As a competitive swimmer who was ranked among the top 10 in the nation in his age group, David Hefner (pictured), vice president of health affairs at Wayne State, never thought he would suffer a massive heart attack at age 47.
But that’s exactly what happened on Saturday, Oct. 26, 2002. After some laps in the pool, David had started to feel nauseous, experiencing shortness of breath and not feeling like himself. He decided to cut his practice short. Once back at home, in a way that only a significant other can, David’s wife, Joan, noticed the distressed look on her husband’s face. Joan asked David if he was upset or annoyed with her.
“I said I wasn’t upset at all, but I did have a little dot of pain in my chest,” said David, now 63. “She told me, ‘We are going to the hospital.’ And I didn’t argue with her.”
Joan knew that even that slightest bit of pressure on his heart was not normal for her husband. By recognizing that and other signs, Joan ended up saving David’s life. What doctors found was that David’s heart had 100 percent blockage in the left anterior descending artery — commonly known as the widowmaker (pictured), which supplies the largest amount of blood flow to the heart.
It came as a shock to them both, especially since David didn’t have any of the risk factors associated with heart disease such as smoking, being overweight, or having a poor diet or high blood pressure.
“I never thought that would happen to him because he was so physically active,” Joan said. “He took such great care of himself. He was in the pool every day, five to seven days a week. I always thought that with my family history, it would be him looking down at me on the gurney. But that was reversed.”
Thanks to the medical team at Chippenham Medical Center in Richmond, Virginia, they were able to get a stent into the widowmaker to restore blood flow to the heart. David fully recovered soon after the heart attack, with minimal damage. He even ended up competing in a swimming event later that year. But he understands how fortunate he is.
“Half the people who have had what I had, their first sign is their death. And the other half end up with cardiomyopathy or a lot of heart damage,” David said. “Between those two things, it was bad outcomes either way. If we had waited to go get it checked, I would’ve been in that first half.”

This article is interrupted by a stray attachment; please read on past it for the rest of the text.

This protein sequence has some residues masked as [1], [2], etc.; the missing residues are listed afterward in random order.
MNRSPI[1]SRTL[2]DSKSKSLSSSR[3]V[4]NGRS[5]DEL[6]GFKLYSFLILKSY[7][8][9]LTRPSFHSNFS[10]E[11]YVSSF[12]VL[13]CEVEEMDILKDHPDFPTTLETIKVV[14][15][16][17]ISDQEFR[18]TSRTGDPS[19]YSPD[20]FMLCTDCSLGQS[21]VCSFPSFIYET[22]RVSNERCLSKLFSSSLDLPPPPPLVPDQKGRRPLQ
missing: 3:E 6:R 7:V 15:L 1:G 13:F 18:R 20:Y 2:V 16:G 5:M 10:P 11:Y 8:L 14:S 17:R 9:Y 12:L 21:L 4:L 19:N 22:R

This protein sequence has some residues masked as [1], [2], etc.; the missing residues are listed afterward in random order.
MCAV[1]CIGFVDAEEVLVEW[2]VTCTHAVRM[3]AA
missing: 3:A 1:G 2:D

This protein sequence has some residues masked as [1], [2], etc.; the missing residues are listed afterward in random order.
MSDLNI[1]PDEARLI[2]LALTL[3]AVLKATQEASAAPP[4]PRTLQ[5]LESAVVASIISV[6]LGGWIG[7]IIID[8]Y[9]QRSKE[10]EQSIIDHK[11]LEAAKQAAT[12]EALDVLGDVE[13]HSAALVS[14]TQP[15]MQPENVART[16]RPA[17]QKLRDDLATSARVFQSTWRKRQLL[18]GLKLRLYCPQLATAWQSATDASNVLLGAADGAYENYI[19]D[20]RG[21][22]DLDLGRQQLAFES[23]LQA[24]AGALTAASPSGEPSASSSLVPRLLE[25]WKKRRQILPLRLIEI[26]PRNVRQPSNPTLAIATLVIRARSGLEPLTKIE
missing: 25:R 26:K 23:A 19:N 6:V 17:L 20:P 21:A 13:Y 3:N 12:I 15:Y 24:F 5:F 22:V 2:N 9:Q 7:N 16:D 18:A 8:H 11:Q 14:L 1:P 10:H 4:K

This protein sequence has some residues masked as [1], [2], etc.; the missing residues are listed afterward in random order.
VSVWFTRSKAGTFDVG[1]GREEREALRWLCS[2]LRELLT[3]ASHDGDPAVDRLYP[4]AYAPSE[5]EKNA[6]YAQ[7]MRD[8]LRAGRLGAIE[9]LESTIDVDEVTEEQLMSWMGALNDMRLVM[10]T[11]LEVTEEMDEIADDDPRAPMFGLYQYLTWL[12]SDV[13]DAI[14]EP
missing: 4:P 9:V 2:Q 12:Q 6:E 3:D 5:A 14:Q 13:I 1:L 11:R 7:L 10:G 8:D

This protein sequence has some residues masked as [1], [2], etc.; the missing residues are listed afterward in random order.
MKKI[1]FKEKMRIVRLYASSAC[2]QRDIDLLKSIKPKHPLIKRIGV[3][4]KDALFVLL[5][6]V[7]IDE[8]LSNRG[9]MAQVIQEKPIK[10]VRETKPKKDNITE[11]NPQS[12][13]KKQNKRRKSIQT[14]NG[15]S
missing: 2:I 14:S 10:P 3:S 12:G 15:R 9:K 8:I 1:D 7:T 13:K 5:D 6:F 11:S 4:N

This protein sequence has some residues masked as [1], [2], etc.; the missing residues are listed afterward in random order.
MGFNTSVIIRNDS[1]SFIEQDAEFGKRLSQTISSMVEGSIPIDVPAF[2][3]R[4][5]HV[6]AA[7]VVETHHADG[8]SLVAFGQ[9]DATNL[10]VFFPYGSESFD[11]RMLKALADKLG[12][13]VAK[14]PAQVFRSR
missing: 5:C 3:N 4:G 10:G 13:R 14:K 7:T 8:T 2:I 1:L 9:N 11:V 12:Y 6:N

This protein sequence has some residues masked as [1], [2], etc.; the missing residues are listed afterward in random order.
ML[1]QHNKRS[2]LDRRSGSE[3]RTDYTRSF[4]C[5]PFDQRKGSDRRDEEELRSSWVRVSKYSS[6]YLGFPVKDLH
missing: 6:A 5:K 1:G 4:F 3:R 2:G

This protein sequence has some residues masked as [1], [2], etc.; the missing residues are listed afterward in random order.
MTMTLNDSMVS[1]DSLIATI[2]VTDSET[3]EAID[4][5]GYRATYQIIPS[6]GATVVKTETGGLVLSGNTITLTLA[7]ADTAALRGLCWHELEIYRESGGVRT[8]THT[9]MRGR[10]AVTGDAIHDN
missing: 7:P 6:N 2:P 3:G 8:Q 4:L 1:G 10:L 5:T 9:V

David’s heart attack is one of the reasons he and Joan have intensified their efforts and worked closely for the past 15 years with the American Heart Association (AHA) to support the organization’s mission to build healthier lives, free of cardiovascular diseases and stroke.
“Eating well wasn’t sufficient for me, evidently. Exercising vigorously wasn’t. Certainly, listening to my spouse paid off big dividends,” David said. “But the key here is to contribute to the American Heart Association on behalf of spurring the kind of research that not only saved my life, but also could hold the cure for intervening in advance of an event like this.”
David and Joan encourage the campus community to help advance the lifesaving research made possible through the AHA’s Metro Detroit Heart Walk that will take place May 12 on Wayne State University’s campus. This year, the Southeast Michigan AHA selected WSU President M. Roy Wilson to coâ€chair the milestone 25th anniversary of the Heart Walk alongside Wright Lassiter, President and CEO of Henry Ford Health System.
As one of the longest-running walks in the metro Detroit area, the event annually brings in more than 10,000 walkers, and raises millions of dollars for research and community awareness. Proceeds from the Metro Detroit Heart Walk go directly to the AHA for cardiovascular research and heart health educational programs, locally and nationwide.
With just over a month until the walk, David and Joan already see the university coming together to create teams, donate and spread the word about the importance of heart health. For the Hefners, the response has been heartwarming.
“The amount of employee and student engagement is off the charts already, and we’re just at the beginning. We hope to see more as we get closer,” David said. “It really is a demonstration of people being touched by something and then wanting to make a difference.”